Speaking at The Convenience Conference, Nisa retailer Tabrez Hussain tells Lumina Intelligence’s Ed Sibley how his Coldharbour Lane store quickly established itself as an essential resource for the local area.
This article was originally published on conveniencestore.co.uk
Having started refurb work on his Brixton-based Coldharbour Lane store in early 2019, Tabrez had faced several setbacks and was desperate to get the doors open. “It was meant to open in Feb, but got pushed back to March,” he says. ”It got to the point where I was putting up lighting!”
With the UK on the verge of lockdown, Tabrez knew that he had a golden opportunity to ingratiate the store with its customers. “We opened one and a half weeks before lockdown,” he says. “You could see the tissue pandemic unfolding. We had four pallets of tissues and stuck it in the window with a sign saying ‘opening tomorrow’ - you could literally see people’s eyes lighting up. We had a queue of 40 people outside knocking on the door!”
The store’s strong focus on fresh proved an instant hit with shoppers who were eager to experiment in the kitchen, following pub and restaurant closures. “Fruit and veg is our USP because we sell loose produce weighted which the multiples don’t tend to do,” says Tabrez. “We said that’s going to be our focus and we want to build our store around that.” He also concentrated efforts on providing a good chilled food and bakery range and welcomed a hefty uplift in alcohol sales as consumers swapped nights out for nights in.
24 hour opening meant that the store could cater to everyone’s needs, including exhausted key workers working unusual shifts. This could be anything from dinner ingredients at 3am to a very early morning pastry. “We can get bakery cooked at 4am so you get them earlier,” explains Tabrez. “Some people start their work commute at 5 or 6am and they won’t have anywhere to get a croissant.”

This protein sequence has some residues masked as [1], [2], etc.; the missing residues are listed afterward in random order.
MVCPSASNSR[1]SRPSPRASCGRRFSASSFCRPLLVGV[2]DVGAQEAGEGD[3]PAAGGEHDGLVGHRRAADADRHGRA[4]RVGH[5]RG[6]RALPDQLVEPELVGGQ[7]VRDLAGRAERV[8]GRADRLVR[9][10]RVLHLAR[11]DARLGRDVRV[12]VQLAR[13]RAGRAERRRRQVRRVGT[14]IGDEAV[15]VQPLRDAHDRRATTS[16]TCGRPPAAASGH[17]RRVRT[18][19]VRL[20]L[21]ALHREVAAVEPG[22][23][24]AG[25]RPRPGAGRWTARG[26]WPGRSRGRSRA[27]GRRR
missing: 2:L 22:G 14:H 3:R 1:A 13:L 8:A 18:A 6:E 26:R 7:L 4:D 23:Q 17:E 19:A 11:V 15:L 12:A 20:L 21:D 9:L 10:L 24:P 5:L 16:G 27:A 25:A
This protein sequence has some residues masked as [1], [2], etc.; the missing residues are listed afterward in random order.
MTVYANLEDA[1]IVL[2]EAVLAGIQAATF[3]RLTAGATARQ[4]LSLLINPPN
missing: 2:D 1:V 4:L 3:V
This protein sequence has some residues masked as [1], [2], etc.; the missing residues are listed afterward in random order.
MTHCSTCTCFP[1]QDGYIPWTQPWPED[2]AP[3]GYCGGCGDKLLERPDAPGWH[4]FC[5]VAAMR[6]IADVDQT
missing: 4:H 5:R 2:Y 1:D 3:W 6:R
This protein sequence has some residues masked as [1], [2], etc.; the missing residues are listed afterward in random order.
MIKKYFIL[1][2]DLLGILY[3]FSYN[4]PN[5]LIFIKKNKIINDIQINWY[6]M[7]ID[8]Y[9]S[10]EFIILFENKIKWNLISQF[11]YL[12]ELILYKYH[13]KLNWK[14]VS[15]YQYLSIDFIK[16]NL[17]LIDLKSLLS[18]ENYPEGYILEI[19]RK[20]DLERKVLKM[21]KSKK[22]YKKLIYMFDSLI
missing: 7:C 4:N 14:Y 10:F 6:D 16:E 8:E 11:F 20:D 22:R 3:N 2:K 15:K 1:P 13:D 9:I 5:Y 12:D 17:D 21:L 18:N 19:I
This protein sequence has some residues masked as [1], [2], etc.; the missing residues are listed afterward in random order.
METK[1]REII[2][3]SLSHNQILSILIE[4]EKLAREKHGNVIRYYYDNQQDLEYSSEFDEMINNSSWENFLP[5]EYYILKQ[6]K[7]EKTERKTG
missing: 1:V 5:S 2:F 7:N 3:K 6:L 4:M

In a further bid to support key workers, staff regularly set aside key items that were liable to sell out and thoughtful customer service assistant Habs, came up with the idea of making care packages of tissue, eggs, milk and sanitizer to give out to key workers and the elderly. “That’s for the community so we tried to make sure everyone could get it,” he says. Once keyworkers realised that the store was willing to go the extra mile, word soon spread and the store was regularly visited by hospital staff. “Key workers rely on a 24 hour shop and we are proud to support them,” he adds.
Being open 24/7 also allows for tasks to be spread out over a longer period of time. “Within our 24 stores I think the workflow works better,” says Tabrez. “When you’re open 7-11 you have to cram your work within that time frame. With 24 hours you might not get customer flow at all times, but you can get cleaning done, ordering, stocktaking etc.”
He offers a slightly increased wage as an incentive for night workers, but claims that some staff prefer the graveyard shift as the store is calmer and there is less pressure. As Tabrez is a multi-store operator he also has the option of drafting in workers from other stores if there is a staff shortage, adding that he stays in contact with his team via Whatsapp.
He is quick to give credit to his staff who manage many of the day-to-day tasks. “I don’t run this operation alone,” he states. “What we’ve found is that we have to have the right structure in place. You give a lot of responsibility to staff and reward them.”
Tabrez’s approach seems to be working. “Our entire estate is 40-50% up as people continue to cook from home,” he says. Giving staff more responsibility has also opened up opportunities for the business to expand its store portfolio. “If we bring in our existing managers to look after multiple stores then the sky’s the limit,” he says.
He urges other retailers to consider setting up 24 hour stores. “If you have the scope for it, I’d say go for it! Take the plunge!”
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